Connie walked to her car in the early dusk. A voice startled her from the half-open passenger-side window of the car next to hers.
“Why did you come back?” Demond sounded exhausted.
She leaned down to look in his window. Demond was smoking a cigarette, although his grip revealed him to be more accustomed to smoking joints. He didn’t ask her to get into the car, and she didn’t make any effort to.
“Here. Why did you come back here? You got out. You could have gone anywhere.”
“Things didn’t exactly work out for me out there.”
“Even so, why come back? This place was horrible to you. Go somewhere else. Start over.”
“Well, you know I had the house–”
“Did you think anything would be different?”
She looked out across the roof of his car. She could see their high school silhouetted against the multicolored sky. The largest building in town, it loomed over everything.
She sighed. “I guess I came back because it’s familiar.”
“Familiar misery,” Demond snorted.
Connie looked through the window again. “It’s better than feeling lost.”
Demond searched her face, then nodded. She turned away as he started his car. He was gone by the time she got into hers. She could have followed him–she knew where he lived, of course. But she drove home instead.
On the way, she wondered if her train set could kill someone in real life, and whether she cared. She answered the latter question shortly after pulling into her driveway by smashing Monique Lieber’s house flat with a hammer. At midnight, the flaming carcass of a Soviet-era communications satellite pulverized the house. But Monique and her boyfriend had left town for a weekend’s vacation, leaving the first question unanswered.
The next Monday, Connie elbowed her way through the consoling flock of Monique’s friends and stood before her adversary’s cubicle.
“I’m so sorry all your clothes and things got destroyed by that satellite, Monique,” she said. She held out a soft package wrapped in tissue paper. “I hope this helps a little bit.”
Monique stammered her thanks, but Connie was already walking away down the hall. Monique tore open the package, revealing a Märklin t-shirt.
Meekersville continued to suffer seemingly random acts of vandalism that went unrecognized as such; only their timing raised eyebrows and sparked nervous water-cooler speculation. Each incident occurred precisely at midnight.
Lightning struck a transformer outside the home of Andrea Harrison, who had told the junior varsity volleyball team that Connie tried to kiss her in the back of the team bus. (It was true–teenagers experiment–but it was none of the team’s business.) It caused a small fire in Andrea’s greenhouse, which burned down before the firefighters arrived.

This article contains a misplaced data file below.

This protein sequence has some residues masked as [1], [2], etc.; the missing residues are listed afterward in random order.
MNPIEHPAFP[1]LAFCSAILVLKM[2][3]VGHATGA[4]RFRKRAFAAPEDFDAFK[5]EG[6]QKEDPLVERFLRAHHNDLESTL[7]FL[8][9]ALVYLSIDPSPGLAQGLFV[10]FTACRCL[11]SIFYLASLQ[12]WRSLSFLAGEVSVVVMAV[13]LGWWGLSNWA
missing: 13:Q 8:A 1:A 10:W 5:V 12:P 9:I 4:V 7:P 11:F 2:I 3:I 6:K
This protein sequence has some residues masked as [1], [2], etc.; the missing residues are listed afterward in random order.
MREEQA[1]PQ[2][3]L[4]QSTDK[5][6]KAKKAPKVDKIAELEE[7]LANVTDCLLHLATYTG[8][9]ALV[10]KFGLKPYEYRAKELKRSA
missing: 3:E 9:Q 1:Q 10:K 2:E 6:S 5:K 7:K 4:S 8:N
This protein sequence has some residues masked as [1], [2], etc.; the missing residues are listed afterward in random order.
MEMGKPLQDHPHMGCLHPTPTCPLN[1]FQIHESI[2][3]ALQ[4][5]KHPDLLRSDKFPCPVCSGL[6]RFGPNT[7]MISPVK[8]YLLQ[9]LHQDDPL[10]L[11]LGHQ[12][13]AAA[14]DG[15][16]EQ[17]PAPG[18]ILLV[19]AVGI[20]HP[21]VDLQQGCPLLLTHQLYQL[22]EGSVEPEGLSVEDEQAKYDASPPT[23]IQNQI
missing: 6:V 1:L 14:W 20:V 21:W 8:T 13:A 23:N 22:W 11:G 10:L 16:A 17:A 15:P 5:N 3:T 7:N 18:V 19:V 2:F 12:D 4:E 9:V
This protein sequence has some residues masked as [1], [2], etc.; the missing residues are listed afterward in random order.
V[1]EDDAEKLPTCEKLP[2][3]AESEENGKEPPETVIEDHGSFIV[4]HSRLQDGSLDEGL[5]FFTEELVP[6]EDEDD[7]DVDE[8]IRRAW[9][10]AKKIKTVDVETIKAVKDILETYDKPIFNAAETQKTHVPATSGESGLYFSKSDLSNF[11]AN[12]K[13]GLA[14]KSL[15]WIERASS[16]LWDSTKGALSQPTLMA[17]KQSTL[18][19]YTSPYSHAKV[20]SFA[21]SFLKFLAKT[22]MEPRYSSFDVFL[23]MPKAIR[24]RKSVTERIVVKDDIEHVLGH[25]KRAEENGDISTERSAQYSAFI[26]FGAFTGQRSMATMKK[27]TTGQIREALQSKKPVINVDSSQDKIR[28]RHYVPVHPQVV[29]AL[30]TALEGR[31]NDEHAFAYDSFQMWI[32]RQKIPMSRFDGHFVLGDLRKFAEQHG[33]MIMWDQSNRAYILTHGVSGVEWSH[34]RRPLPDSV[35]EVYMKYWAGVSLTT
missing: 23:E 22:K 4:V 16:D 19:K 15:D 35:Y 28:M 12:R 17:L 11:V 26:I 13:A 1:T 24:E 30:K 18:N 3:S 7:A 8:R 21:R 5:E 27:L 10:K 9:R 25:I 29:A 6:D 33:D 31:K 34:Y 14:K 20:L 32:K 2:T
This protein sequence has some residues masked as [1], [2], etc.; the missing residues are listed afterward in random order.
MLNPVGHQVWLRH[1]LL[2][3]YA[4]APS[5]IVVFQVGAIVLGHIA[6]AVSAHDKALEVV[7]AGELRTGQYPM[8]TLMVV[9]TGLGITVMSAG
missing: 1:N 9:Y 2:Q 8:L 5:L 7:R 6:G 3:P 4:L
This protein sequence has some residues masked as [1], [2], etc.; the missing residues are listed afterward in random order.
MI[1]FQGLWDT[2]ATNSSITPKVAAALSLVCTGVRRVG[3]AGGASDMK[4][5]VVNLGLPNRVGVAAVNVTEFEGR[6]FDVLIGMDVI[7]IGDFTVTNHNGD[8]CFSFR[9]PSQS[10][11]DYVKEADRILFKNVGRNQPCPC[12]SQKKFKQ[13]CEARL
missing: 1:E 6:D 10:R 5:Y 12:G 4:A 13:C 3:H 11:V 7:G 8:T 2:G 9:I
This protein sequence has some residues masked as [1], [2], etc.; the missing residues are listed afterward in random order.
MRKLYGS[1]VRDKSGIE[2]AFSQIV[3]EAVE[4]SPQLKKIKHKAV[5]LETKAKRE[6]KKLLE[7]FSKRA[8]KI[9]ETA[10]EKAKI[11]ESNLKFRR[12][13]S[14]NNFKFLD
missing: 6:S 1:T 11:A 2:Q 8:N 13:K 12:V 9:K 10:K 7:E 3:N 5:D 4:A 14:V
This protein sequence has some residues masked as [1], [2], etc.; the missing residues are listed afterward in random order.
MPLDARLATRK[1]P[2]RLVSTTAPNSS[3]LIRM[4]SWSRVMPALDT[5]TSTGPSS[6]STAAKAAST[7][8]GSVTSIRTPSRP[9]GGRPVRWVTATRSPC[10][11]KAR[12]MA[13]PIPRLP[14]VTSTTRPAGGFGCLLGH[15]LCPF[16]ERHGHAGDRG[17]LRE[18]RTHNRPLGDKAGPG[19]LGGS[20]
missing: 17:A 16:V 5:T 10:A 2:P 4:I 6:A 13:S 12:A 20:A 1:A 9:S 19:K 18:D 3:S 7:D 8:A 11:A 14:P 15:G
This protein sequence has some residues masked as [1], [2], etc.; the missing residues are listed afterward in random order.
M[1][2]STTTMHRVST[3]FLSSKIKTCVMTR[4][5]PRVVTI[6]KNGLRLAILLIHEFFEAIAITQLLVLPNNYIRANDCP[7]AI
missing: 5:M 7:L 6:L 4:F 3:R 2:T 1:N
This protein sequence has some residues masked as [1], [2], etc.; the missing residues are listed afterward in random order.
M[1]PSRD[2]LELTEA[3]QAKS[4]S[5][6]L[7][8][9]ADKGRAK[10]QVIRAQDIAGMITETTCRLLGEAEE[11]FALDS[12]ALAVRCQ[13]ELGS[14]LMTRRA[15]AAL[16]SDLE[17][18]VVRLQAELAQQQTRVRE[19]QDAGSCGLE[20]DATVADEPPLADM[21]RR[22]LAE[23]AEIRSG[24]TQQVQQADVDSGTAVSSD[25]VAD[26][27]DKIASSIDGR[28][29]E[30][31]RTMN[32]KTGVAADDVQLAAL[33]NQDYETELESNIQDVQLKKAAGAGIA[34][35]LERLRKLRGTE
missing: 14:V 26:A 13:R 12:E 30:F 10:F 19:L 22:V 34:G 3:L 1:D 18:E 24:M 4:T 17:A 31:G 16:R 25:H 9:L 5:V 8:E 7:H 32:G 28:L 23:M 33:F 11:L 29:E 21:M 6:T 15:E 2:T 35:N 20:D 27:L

Heavy rains caused a sinkhole that swallowed much of Debbie Swider’s garage, which Connie and Debbie used to pretend was their castle and was later where Debbie told Connie that they could no longer be friends.
A fir tree fell in a windstorm and crushed the front porch of Connie’s only high school boyfriend, who had pretended not to recognize her when they ran into each other in the whiskey aisle at the liquor store.
Working on her train set late one Friday night, Connie cursed when the overhead light in the garage burned out. She shoved the platforms out of the way and dragged a ladder under the light. She climbed up, unscrewed the old bulb, and placed it in the round paint tray at the top of the ladder. As she screwed in the replacement, her knee bumped the old bulb, which seemed to fall in slow motion, bouncing off the bottom rung and spinning gracefully onto the nearest platform. It exploded when it landed on the Z scale models of Connie’s garage and house.
Connie looked at her watch as the second hand swept around the face, moving steadily toward twelve where the other hands waited. Thirty seconds. Not enough time to escape.
She jumped down onto the model, crushing several blocks of Meekersville. Twenty seconds.
She stomped on Andrew Sevigny (first kiss) and Ana Reeves (gum in her hair in eighth grade) and David Azar (fake homecoming invitation). Why did no one ever leave? Why did the ones who left always come back? Ten seconds.
A roaring sound filled the air, loud enough to drown out her screams. The worst place to get lost is in your hometown. Five seconds.
She fell backward onto the model, crushing most of the rest of the town. She attempted a snow angel, but she didn’t have time. The second hand joined the others at twelve.
She smiled and looked up.
Mike Justman is a writer, editor, and filmmaker living in Chicago. He posts photos of his pulp sci-fi collection at @itcamefrombeyondpulp.
Image by Lori